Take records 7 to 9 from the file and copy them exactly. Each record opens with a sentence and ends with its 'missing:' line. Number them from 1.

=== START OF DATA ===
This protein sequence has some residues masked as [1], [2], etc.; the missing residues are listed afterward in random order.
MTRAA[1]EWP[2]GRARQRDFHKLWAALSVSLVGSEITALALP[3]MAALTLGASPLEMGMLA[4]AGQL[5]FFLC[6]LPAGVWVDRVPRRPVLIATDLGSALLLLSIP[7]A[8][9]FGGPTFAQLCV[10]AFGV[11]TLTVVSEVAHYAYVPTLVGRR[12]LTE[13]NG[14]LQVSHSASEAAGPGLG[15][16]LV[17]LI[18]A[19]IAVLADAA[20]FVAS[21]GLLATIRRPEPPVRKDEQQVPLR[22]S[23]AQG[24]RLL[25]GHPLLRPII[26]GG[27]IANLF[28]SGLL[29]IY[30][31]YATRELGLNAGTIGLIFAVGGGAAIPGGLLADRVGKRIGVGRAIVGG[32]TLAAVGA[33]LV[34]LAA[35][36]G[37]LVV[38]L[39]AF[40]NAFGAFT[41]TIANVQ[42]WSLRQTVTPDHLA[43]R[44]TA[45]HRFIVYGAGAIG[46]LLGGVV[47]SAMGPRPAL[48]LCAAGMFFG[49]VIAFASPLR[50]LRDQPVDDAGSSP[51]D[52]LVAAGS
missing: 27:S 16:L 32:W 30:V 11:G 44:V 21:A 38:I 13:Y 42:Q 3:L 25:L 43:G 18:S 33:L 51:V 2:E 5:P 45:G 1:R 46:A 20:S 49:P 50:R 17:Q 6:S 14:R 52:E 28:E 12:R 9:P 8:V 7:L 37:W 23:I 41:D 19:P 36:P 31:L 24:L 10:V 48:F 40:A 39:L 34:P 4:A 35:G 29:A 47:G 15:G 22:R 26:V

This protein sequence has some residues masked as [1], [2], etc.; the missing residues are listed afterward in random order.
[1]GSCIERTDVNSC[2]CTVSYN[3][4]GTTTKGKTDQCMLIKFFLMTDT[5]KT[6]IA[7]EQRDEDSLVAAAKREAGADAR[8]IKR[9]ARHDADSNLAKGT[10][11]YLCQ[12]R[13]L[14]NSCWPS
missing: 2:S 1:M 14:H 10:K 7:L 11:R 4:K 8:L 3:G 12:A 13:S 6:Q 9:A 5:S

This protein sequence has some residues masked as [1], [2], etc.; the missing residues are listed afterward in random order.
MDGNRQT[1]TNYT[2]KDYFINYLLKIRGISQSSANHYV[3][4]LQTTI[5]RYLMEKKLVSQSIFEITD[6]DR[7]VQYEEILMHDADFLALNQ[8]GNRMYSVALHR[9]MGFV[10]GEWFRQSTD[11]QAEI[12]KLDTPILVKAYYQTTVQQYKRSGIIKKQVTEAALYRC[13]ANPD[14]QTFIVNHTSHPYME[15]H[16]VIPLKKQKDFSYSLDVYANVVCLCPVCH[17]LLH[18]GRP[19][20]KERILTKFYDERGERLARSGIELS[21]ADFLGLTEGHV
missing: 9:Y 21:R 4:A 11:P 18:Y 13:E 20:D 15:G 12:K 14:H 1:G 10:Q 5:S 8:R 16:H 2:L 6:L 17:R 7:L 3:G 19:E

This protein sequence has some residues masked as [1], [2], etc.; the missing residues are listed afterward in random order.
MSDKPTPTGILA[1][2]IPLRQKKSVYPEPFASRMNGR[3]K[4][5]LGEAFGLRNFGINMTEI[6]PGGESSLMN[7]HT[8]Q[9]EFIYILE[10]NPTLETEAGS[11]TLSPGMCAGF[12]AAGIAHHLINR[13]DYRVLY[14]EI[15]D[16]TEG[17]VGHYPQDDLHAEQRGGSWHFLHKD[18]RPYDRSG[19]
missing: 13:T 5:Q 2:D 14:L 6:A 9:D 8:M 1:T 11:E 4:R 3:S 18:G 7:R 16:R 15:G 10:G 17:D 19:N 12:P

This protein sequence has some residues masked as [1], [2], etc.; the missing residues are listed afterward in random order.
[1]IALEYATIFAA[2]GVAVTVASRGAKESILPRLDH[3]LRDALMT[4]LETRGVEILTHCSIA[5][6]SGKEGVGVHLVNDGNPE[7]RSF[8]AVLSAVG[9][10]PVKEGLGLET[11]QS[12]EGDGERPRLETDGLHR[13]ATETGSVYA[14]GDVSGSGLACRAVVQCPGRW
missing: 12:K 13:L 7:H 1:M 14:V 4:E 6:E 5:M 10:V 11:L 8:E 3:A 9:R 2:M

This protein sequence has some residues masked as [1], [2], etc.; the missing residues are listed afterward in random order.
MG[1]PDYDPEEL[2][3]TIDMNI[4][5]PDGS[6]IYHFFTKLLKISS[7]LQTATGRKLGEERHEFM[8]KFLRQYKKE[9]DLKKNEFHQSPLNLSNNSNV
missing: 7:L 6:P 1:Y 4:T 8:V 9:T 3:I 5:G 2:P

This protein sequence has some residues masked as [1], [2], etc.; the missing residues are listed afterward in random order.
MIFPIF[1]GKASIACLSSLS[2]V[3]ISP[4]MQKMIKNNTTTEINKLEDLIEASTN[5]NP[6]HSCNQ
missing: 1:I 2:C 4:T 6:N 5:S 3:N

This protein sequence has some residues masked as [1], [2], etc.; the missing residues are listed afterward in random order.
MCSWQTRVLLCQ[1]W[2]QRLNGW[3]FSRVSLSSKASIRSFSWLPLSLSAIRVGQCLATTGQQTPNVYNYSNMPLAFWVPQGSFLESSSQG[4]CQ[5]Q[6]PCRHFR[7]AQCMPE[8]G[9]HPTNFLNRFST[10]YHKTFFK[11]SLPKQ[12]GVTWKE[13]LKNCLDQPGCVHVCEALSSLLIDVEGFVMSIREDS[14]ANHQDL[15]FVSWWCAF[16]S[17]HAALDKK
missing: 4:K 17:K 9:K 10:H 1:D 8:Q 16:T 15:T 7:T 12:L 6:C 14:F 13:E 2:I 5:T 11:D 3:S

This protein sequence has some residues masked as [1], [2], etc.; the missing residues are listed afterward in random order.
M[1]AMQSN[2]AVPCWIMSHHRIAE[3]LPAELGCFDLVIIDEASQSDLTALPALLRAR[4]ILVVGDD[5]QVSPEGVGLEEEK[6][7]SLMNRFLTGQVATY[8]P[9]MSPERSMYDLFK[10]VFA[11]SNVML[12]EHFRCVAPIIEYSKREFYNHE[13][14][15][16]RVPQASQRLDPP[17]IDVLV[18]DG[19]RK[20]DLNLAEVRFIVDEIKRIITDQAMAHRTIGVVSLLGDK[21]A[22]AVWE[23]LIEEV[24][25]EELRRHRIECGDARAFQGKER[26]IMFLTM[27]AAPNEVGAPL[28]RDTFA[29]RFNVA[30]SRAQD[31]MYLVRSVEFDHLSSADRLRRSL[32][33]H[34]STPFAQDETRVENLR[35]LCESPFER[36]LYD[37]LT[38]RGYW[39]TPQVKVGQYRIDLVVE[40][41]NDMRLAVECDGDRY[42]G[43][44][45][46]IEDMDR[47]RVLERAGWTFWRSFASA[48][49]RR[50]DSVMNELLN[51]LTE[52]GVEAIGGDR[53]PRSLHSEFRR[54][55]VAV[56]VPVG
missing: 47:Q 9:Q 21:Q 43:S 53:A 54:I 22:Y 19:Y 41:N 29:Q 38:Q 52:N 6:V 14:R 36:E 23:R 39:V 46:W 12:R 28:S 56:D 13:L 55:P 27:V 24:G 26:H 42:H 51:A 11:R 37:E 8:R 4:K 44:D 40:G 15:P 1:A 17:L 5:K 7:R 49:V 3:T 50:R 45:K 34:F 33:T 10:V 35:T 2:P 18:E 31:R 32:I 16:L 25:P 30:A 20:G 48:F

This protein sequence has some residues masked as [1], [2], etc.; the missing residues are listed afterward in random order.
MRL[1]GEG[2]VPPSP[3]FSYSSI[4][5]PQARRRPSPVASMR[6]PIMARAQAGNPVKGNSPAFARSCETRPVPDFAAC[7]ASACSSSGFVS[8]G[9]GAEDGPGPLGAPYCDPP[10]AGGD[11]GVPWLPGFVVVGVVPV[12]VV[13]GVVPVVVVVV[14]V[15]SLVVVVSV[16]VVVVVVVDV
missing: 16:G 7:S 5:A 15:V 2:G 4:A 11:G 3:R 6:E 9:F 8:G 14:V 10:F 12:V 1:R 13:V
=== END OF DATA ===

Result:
This protein sequence has some residues masked as [1], [2], etc.; the missing residues are listed afterward in random order.
MIFPIF[1]GKASIACLSSLS[2]V[3]ISP[4]MQKMIKNNTTTEINKLEDLIEASTN[5]NP[6]HSCNQ
missing: 1:I 2:C 4:T 6:N 5:S 3:N

This protein sequence has some residues masked as [1], [2], etc.; the missing residues are listed afterward in random order.
MCSWQTRVLLCQ[1]W[2]QRLNGW[3]FSRVSLSSKASIRSFSWLPLSLSAIRVGQCLATTGQQTPNVYNYSNMPLAFWVPQGSFLESSSQG[4]CQ[5]Q[6]PCRHFR[7]AQCMPE[8]G[9]HPTNFLNRFST[10]YHKTFFK[11]SLPKQ[12]GVTWKE[13]LKNCLDQPGCVHVCEALSSLLIDVEGFVMSIREDS[14]ANHQDL[15]FVSWWCAF[16]S[17]HAALDKK
missing: 4:K 17:K 9:K 10:H 1:D 8:Q 16:T 15:T 7:T 12:L 6:C 14:F 13:E 2:I 5:T 11:D 3:S

This protein sequence has some residues masked as [1], [2], etc.; the missing residues are listed afterward in random order.
M[1]AMQSN[2]AVPCWIMSHHRIAE[3]LPAELGCFDLVIIDEASQSDLTALPALLRAR[4]ILVVGDD[5]QVSPEGVGLEEEK[6][7]SLMNRFLTGQVATY[8]P[9]MSPERSMYDLFK[10]VFA[11]SNVML[12]EHFRCVAPIIEYSKREFYNHE[13][14][15][16]RVPQASQRLDPP[17]IDVLV[18]DG[19]RK[20]DLNLAEVRFIVDEIKRIITDQAMAHRTIGVVSLLGDK[21]A[22]AVWE[23]LIEEV[24][25]EELRRHRIECGDARAFQGKER[26]IMFLTM[27]AAPNEVGAPL[28]RDTFA[29]RFNVA[30]SRAQD[31]MYLVRSVEFDHLSSADRLRRSL[32][33]H[34]STPFAQDETRVENLR[35]LCESPFER[36]LYD[37]LT[38]RGYW[39]TPQVKVGQYRIDLVVE[40][41]NDMRLAVECDGDRY[42]G[43][44][45][46]IEDMDR[47]RVLERAGWTFWRSFASA[48][49]RR[50]DSVMNELLN[51]LTE[52]GVEAIGGDR[53]PRSLHSEFRR[54][55]VAV[56]VPVG
missing: 47:Q 9:Q 21:Q 43:S 53:A 54:I 22:Y 19:Y 41:N 29:Q 38:Q 52:N 6:V 14:R 36:E 23:R 39:V 46:W 12:R 28:S 56:D 13:L 55:P 27:V 24:G 26:H 42:H 51:A 11:R 37:E 8:R 4:K 44:D 40:G 15:P 1:A 17:L 5:K 7:R 49:V 3:T 50:R 45:K 34:F 33:T 10:V 35:T 2:P 18:E 31:R 32:I 16:L 25:P 30:A 20:G 48:F